We are thrilled to introduce the newest artist on the lane, Sarah Otts! Based in Mobile, Alabama, Sarah has an eye for shape and color that translates into stunning abstract pieces. Her use of layers and fluid brush strokes make for unique and refreshing details in each painting.
Get to know Sarah by reading below and stop by the shop to see her beautiful work in person!
When do you first know you wanted to be an artist?
I have always enjoyed art, since I was a young girl, but I remember a very specific conversation with my high school art teacher. I sarcastically said to her that maybe I would just grow up to be an artist. At the time, my career seemed a hundred years away. She turned and looked directly at me and told me that I would be a successful artist. It kind of gives me goosebumps to think about what an influence she was. After that, I never thought twice about what I wanted to do with my life. She made it seem so practical.
Where do you draw inspiration?
I like to search for inspiration within myself because we are all individually unique. No two people are truly alike or have had the same experiences, and that gives us the perfect material for creating art that is original. The hard part is being honest enough with yourself to know who you are and who you are not…
When it comes to color, I am a “noticer”… great color combinations are everywhere. I have collections of magazine cutouts, graphic designs, fabrics and wallpaper, things found in nature, and even my children’s art work. I also feel like a kid in a candy store when I stand in front of the paint sample wall at the hardware store. 🙂
The marks I make are purely instinctual. I like to look at the lines and shapes I mindlessly doodle while I’m on the phone. I’ll intentionally translate that later in my art. Even the shapes within my own handwriting are a source of inspiration. Throughout my painting process I try to pick up on where my mind wanders, and make connections between my personal emotions and the way I am manipulating paint. Of course, right now, motherhood is at the forefront of my thoughts which explains a lot of what I find myself painting.
Has your style changed or developed over time?
Yes. Slowly and subtly. Although, you might compare my work from eight years ago to now and not know it is the same artist, the changes have happened gradually as I paint more to please myself versus what I think people want to see.
I like the way oil paint is manipulative. It has that creamy, flexible consistency. Once I learned how to paint with oil in college, it just felt like the real deal compared to acrylics, which stop short of achieving a certain depth. I do like to work with acrylics in the beginning stages, particularly if I want to achieve areas of clear, powerful color that will not become diluted and blended throughout the process.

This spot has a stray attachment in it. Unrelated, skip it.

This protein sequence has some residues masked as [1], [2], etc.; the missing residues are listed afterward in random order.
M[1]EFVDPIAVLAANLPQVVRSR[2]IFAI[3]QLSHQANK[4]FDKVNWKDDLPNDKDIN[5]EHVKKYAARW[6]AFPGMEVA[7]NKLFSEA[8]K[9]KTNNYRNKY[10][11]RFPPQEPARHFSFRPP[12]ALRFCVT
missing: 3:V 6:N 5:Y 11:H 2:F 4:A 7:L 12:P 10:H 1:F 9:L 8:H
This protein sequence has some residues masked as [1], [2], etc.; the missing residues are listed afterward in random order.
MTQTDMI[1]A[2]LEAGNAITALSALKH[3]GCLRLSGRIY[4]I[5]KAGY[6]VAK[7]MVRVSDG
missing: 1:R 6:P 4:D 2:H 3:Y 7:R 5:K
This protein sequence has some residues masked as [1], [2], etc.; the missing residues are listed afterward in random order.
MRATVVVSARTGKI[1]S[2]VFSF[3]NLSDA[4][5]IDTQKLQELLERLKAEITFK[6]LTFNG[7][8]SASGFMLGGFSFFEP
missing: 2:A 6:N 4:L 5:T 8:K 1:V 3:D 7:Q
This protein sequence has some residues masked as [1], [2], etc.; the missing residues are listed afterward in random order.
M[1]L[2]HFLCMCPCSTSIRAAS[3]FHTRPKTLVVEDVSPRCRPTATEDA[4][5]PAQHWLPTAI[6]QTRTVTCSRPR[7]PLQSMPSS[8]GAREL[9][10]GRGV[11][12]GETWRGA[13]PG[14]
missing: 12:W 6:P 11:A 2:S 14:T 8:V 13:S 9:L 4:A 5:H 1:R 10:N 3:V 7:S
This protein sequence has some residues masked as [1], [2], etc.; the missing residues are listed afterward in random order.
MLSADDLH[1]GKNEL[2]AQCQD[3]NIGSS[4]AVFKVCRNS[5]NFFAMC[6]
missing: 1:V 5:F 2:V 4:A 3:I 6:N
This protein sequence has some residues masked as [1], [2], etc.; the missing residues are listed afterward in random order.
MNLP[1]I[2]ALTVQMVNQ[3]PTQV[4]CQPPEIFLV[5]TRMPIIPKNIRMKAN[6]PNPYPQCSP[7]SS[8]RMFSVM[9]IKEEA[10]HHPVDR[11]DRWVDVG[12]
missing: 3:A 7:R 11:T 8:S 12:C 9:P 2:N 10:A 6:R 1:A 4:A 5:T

Is there a type of work you most enjoy creating?
I am exclusively painting non-objective abstracts now. I used to do other subjects, but I like being focused on one approach rather than jumping around all different parts of my brain…and studio. What overwhelmed me was painting an animal on one side of the room and a landscape on the other side, and also trying to create these abstract paintings that establish who I actually want to be as an artist. It was mentally draining and just too distracting from my ultimate goals.
Energetic and enthusiastic, unpretentious and up-lifting. Hopefully distinct. Definitely honest. It’s myself without any inhibitions.
I have a few pieces of my own that I feel really achieved what I wanted it to. Some have colors that I am more drawn to, but I don’t form attachments to my paintings. As far as other artists, that sort of thing is a revolving door for me. I can’t choose a favorite color either. I appreciate so many types of art. I could go on and on about artists I like and why…I just don’t fixate on one artist or one work of art. I find myself drawn to the work as a whole and different artists for different reasons. The Abstract Expressionists are my favorite for the way they pioneered a new approach to what is considered art. The process involved is as important as the outcome, and thanks to them, all the rules became breakable. That’s good because breaking rules is fun.
One college professor said to go into your studio every single day even if you only sweep the floor or have a cup of coffee. I don’t know how valuable that was, but it stuck! I do that whenever I am able to and often end up grabbing a tool of some kind and walking away a few hours later covered in oil paint! (My husband and children would say they hate it when I do that!)
I keep coming back to this, but when someone points out that my work is uniquely appealing, that makes me think I am doing something right. It’s a challenging balance to obtain; finding a way to make art while enjoying the process as much as the outcome, and then considering whether it is something other people can relate to and enjoy.
Again, all types. I wish I had a bigger collection, but I am just starting to buy original art. I have everything in my house from traditional street scenery oil paintings to intensely colorful mixed media abstracts. I like a variety! Keep us guessing.
Alex Deringer and Courtney Cox combine their formal training in design and fashion with their renowned sense of style in Ivy Lane, a full-service interior design firm that curates casually elegant family dwellings that are elevated by a unique spark. Whether an entire house renovation or a one-room makeover, Alex and Courtney’s extensive experience and collaborative dynamic inform a successful design philosophy: thoroughly understand the client’s lifestyle, bring a thoughtful spatial perspective, and enliven the space with the freshest aesthetic interest.
309C Cameron Street
Alexandria, Virginia 22314